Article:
PJ, who lives in Winchester Road, Oxford, said, "I was raising money for two Singaporean charities and also timed the swim to coincide with Singapore's National Day so a lot of things came together to make it a very, very meaningful day."

He was sponsored by the Methodist Schools' Foundation of Singapore.

Because Channel swimming is bound by strict rules, PJ could only wear a pair of trunks, a hat and swimming goggles, and was not permitted a wet suit, despite temperatures as low as 17 degrees Celcius. "The cold water can be the toughest part, not the distance," he said, "It was really cruel."

Channel News Asia/News 5 Tonight, 21 August 2005:

First Singaporean to swim across English Channel gets warm welcome home
By Dominique Loh, Channel NewsAsia

SINGAPORE : Thum Ping Tjin, or PJ Thum, the first Singaporean to swim across the English Channel, has returned home.

And his supporters were there to receive him at Changi Airport on Sunday night.

PJ received a hero's welcome after he completed what most consider is the "Mt Everest of Swimming".

The former national swimmer completed the feat in about 12 and a half hours in the chilling 18 degree Celsius waters separating England and France.

It was therefore not surprising to see him relishing the warm reception and looking forward to soaking in the sunny weather back home in Singapore.

However it was not all smooth sailing for PJ who almost didn't complete the swim.

PJ Thum said: "After about 3 hours when the weather was really bad, even my pilot was worried, and that's when it's bad. At that time I seriously thought of giving up, but I just couldn't let myself. I said not yet, a few more strokes and a few more strokes, I'm almost there, half an hour more really." - CNA

Channel News Asia/News 5 Tonight, 22 August 2005:

Istana tea reception for sailors, English Channel swimmer
By Valarie Tan, Channel NewsAsia

SINGAPORE : President S.R. Nathan on Monday hosted a tea reception at the Istana for several Singaporeans who made the country proud with their recent achievements.

Singapore's young sailing pair Teo Wee Chin and Terence Koh were the first Asians to win a gold medal last month at the World Youth Sailing Championship in Busan, South Korea.

Mr P.J. Thum, the first Singaporean to swim the English Channel, was also present.

The team shared their proud moments with President Nathan in a video and presented him with a sailing souvenir. - CNA/de


The Straits Times: "Mind Your Body" Supplement, 24 August 2005:

Channelling energy

Thum Ping Tjin is the first Singaporean to swim across the English Channel. At 9.19pm on Aug 6, he walked on a French beach after 12 hours, 24 minutes and 7 seconds in the water and 34km from his starting point in England. Elaine Young talks to the 26-year-old former national swimmer, who will return to Oxford University next month to do a Doctorate in Philosophy in Modern History.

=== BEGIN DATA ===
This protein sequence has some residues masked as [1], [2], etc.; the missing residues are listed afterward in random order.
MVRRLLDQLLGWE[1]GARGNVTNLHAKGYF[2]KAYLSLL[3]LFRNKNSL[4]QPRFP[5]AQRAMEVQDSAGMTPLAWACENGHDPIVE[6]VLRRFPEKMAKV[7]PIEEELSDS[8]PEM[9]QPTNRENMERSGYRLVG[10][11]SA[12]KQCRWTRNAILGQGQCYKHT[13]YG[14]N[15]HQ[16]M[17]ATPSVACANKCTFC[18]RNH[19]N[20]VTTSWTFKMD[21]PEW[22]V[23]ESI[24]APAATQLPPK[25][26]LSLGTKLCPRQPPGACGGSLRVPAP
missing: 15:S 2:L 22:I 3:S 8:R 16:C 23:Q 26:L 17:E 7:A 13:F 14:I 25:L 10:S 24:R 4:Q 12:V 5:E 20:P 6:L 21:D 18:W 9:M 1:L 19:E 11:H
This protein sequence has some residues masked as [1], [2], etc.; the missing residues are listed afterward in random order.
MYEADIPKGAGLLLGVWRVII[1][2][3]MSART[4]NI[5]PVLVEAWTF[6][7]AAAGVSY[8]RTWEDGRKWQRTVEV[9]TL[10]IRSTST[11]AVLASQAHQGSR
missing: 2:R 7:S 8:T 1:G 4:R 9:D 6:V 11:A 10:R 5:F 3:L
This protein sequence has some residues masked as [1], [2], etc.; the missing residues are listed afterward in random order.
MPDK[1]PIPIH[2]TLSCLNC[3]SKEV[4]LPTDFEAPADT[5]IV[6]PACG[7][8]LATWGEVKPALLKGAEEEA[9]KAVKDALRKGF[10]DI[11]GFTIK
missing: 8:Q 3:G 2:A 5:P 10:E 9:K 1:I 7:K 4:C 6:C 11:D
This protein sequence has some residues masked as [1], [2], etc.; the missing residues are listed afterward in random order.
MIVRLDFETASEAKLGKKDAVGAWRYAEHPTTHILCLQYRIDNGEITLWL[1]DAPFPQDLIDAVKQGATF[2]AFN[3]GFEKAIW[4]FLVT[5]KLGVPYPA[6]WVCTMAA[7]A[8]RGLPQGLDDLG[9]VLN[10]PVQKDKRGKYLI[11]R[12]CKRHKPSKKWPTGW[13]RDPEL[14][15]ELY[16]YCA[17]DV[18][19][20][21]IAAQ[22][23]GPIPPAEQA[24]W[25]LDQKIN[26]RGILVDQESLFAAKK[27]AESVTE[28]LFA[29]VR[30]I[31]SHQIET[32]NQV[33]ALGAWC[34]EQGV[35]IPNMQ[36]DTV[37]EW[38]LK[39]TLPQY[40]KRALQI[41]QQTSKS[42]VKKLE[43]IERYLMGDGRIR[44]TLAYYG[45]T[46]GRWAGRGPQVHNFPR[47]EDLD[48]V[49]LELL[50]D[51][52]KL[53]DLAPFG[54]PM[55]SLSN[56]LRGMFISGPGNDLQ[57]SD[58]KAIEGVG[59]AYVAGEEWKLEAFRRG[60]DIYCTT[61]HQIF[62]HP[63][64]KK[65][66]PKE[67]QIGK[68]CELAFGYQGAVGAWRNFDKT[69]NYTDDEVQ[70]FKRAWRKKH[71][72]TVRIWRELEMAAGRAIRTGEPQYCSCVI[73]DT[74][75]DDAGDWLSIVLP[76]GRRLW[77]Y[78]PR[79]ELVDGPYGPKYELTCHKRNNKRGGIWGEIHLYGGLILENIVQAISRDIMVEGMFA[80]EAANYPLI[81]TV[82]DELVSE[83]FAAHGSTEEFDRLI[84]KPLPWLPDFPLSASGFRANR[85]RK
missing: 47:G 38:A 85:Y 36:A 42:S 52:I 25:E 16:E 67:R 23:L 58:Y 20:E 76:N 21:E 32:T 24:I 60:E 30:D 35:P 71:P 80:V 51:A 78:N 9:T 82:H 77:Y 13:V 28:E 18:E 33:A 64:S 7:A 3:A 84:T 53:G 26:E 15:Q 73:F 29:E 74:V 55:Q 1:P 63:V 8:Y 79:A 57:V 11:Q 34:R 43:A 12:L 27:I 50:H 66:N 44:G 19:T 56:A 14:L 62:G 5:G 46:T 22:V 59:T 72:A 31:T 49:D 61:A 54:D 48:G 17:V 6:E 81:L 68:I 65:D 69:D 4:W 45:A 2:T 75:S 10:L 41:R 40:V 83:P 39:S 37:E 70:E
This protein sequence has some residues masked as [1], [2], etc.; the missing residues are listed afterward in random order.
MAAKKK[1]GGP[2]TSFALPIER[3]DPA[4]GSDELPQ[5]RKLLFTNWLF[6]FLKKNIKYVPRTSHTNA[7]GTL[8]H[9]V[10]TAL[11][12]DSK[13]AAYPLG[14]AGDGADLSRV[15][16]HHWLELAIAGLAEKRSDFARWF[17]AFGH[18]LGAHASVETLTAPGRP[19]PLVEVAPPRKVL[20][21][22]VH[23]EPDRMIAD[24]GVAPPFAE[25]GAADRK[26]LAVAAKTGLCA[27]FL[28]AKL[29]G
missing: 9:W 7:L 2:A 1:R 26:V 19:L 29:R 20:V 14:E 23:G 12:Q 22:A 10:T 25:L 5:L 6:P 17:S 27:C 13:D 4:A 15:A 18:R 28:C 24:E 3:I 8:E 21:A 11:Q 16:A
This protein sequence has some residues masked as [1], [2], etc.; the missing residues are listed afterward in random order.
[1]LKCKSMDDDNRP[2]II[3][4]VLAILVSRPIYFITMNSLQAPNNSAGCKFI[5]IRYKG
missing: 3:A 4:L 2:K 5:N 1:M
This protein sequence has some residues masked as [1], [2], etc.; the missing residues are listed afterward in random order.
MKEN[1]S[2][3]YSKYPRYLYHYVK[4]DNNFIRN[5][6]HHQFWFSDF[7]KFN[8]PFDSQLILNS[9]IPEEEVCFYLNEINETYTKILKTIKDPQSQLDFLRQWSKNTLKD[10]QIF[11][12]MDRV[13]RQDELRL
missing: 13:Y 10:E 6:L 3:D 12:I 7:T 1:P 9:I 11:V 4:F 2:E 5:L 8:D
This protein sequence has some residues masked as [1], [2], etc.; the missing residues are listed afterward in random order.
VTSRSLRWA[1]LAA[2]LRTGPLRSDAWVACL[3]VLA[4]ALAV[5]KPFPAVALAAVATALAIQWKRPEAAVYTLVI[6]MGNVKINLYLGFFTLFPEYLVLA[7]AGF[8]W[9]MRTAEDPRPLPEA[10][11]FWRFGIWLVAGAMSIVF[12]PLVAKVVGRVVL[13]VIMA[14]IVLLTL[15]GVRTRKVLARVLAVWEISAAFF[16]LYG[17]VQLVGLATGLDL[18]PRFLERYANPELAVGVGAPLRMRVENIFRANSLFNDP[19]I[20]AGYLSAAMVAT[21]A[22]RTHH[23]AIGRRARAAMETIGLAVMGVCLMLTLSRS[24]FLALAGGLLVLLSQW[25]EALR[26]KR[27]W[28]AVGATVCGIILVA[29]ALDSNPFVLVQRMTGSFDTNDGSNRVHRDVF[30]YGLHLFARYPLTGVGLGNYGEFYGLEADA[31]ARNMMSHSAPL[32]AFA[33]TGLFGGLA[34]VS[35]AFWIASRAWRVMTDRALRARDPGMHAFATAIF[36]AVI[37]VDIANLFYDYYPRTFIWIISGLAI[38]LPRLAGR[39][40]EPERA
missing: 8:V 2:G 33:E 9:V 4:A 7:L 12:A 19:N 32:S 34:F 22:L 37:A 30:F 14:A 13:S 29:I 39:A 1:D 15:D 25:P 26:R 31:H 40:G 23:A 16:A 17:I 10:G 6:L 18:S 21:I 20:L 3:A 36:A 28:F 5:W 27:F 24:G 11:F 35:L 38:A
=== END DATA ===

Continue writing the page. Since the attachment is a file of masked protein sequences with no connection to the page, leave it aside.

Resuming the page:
Why did you decide to swim across the English Channel?

'My philosophy on life is that we're here to explore our boundaries, and that we know and serve ourselves best when we seek to explore the boundaries of the human spirit and the body. This philosophy is as much Confucian as it is Christian.

'Also, to set an example for others, because anyone, anywhere can do great things, no matter who you are or where you are born.

'Lastly, for charity (Methodist Schools Foundation and Action for Aids Singapore) because I'm a believer in the importance and power of education.'

How does training for the Channel swim differ from training for, say, the Olympics in 1996?

They are very different. Training for the Channel is not about speed (your speed is largely dependent on the weather, which you cannot control) but about endurance.

You practise breaking your body down, because it is inevitable that you will be in incredible pain, you will be very cold, you will be nauseous, and so on. You may even start to turn delusional as the cold affects your brain. You have to be familiar with all these things as they are unavoidable.

Also, you have to practise swimming through waves and swimming with or against the tide. Finally, you have to also come to understand that no matter how well you prepare, it won't be enough and unexpected things will happen.

How did you prepare for the water at the August temperature of 15-18 deg C?

I practised swimming in water that was under 16 degrees as much as I could. I also put on as much fat as I could, but I was not terribly successful - I kept losing weight due to my severe training. My most successful strategy was adapted from sumo wrestlers' diets: skip breakfast, eat only meals - a massive lunch and dinner - and sleep right after both.

I knew the cold would be my worst enemy, so I practised assiduously in coping with it, and I'm glad to say my preparation paid off. I managed it very well during my swim.

I anticipated my shivering, I anticipated my cramps, and so I was able to manage both. Thanks to my preparation, the cold never penetrated deeply enough to send me into uncontrollable spasms.

Mentally, how did you prepare for the swim?

By preparing for as many eventualities as possible. I talked to many people who had done it before and learnt from their experience. I simulated the conditions of my swim as much as possible and grew used to the conditions.

For example, to make sure I would not react adversely to the carbohydrate mix I would be drinking, I drank nothing but the mix for one day and monitored how my body responded. Perhaps most significantly, I prepared for the swim largely alone. I went to England alone, lived alone and grew used to solitude.

Which was the harder part of the swim - the physical or mental aspect?

Dealing with the weather unexpectedly turning very bad. It was very hard battling the waves as progress was extremely slow.

I was frustrated, exhausted and nauseous and it would have been easy to give up.

My pilot said most people he had taken across would have given up. It was over an hour before the weather improved and it was extremely difficult to keep going throughout.

The challenge is much more a mental one than a physical one, in my opinion. I kept focusing on taking a few strokes at a time, and I focused on why I was doing the swim and why I should keep going.